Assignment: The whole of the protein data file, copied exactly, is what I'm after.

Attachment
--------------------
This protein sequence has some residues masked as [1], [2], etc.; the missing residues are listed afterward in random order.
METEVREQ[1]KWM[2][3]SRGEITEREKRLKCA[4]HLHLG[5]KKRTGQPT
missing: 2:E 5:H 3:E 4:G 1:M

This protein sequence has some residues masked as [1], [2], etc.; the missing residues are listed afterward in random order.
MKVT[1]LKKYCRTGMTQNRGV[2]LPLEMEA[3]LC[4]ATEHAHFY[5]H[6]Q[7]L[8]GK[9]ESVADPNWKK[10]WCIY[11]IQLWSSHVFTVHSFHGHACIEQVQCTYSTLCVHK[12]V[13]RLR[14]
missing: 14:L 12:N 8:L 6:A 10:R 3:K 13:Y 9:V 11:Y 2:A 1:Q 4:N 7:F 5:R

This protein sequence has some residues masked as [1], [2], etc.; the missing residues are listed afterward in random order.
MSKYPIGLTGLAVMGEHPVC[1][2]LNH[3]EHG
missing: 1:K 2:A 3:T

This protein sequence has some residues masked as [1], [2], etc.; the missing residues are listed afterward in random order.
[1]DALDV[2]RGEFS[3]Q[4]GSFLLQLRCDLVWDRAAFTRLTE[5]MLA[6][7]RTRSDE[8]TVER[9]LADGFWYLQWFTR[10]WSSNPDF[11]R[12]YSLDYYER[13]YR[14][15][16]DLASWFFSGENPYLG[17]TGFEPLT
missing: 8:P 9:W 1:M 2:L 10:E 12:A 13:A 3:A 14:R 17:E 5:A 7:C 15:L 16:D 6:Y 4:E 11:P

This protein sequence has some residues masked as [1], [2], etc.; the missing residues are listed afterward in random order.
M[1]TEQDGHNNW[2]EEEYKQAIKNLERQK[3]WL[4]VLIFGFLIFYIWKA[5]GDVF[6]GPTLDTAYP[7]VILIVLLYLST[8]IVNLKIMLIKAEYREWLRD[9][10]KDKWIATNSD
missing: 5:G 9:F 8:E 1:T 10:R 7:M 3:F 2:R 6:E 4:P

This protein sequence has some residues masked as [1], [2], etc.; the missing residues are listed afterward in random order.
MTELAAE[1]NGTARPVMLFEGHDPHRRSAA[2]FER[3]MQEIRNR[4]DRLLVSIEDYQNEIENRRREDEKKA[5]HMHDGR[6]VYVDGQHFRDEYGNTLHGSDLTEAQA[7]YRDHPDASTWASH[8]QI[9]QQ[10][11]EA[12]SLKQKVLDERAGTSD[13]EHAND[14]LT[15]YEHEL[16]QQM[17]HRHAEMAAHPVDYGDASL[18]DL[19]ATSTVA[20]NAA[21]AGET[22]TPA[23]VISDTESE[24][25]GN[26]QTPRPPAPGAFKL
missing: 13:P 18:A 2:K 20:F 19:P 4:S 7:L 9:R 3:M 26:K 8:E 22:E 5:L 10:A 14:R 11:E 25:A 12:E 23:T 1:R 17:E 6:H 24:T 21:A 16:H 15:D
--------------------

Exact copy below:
This protein sequence has some residues masked as [1], [2], etc.; the missing residues are listed afterward in random order.
METEVREQ[1]KWM[2][3]SRGEITEREKRLKCA[4]HLHLG[5]KKRTGQPT
missing: 2:E 5:H 3:E 4:G 1:M

This protein sequence has some residues masked as [1], [2], etc.; the missing residues are listed afterward in random order.
MKVT[1]LKKYCRTGMTQNRGV[2]LPLEMEA[3]LC[4]ATEHAHFY[5]H[6]Q[7]L[8]GK[9]ESVADPNWKK[10]WCIY[11]IQLWSSHVFTVHSFHGHACIEQVQCTYSTLCVHK[12]V[13]RLR[14]
missing: 14:L 12:N 8:L 6:A 10:R 3:K 13:Y 9:V 11:Y 2:A 1:Q 4:N 7:F 5:R

This protein sequence has some residues masked as [1], [2], etc.; the missing residues are listed afterward in random order.
MSKYPIGLTGLAVMGEHPVC[1][2]LNH[3]EHG
missing: 1:K 2:A 3:T

This protein sequence has some residues masked as [1], [2], etc.; the missing residues are listed afterward in random order.
[1]DALDV[2]RGEFS[3]Q[4]GSFLLQLRCDLVWDRAAFTRLTE[5]MLA[6][7]RTRSDE[8]TVER[9]LADGFWYLQWFTR[10]WSSNPDF[11]R[12]YSLDYYER[13]YR[14][15][16]DLASWFFSGENPYLG[17]TGFEPLT
missing: 8:P 9:W 1:M 2:L 10:E 12:A 13:A 3:A 14:R 17:E 5:A 7:C 15:L 16:D 6:Y 4:E 11:P

This protein sequence has some residues masked as [1], [2], etc.; the missing residues are listed afterward in random order.
M[1]TEQDGHNNW[2]EEEYKQAIKNLERQK[3]WL[4]VLIFGFLIFYIWKA[5]GDVF[6]GPTLDTAYP[7]VILIVLLYLST[8]IVNLKIMLIKAEYREWLRD[9][10]KDKWIATNSD
missing: 5:G 9:F 8:E 1:T 10:R 7:M 3:F 2:R 6:E 4:P

This protein sequence has some residues masked as [1], [2], etc.; the missing residues are listed afterward in random order.
MTELAAE[1]NGTARPVMLFEGHDPHRRSAA[2]FER[3]MQEIRNR[4]DRLLVSIEDYQNEIENRRREDEKKA[5]HMHDGR[6]VYVDGQHFRDEYGNTLHGSDLTEAQA[7]YRDHPDASTWASH[8]QI[9]QQ[10][11]EA[12]SLKQKVLDERAGTSD[13]EHAND[14]LT[15]YEHEL[16]QQM[17]HRHAEMAAHPVDYGDASL[18]DL[19]ATSTVA[20]NAA[21]AGET[22]TPA[23]VISDTESE[24][25]GN[26]QTPRPPAPGAFKL
missing: 13:P 18:A 2:K 20:F 19:P 4:S 7:L 9:R 3:M 26:K 8:E 22:E 5:L 10:A 14:R 11:E 25:A 12:E 23:T 1:R 17:E 6:H 24:T 21:A 16:H 15:D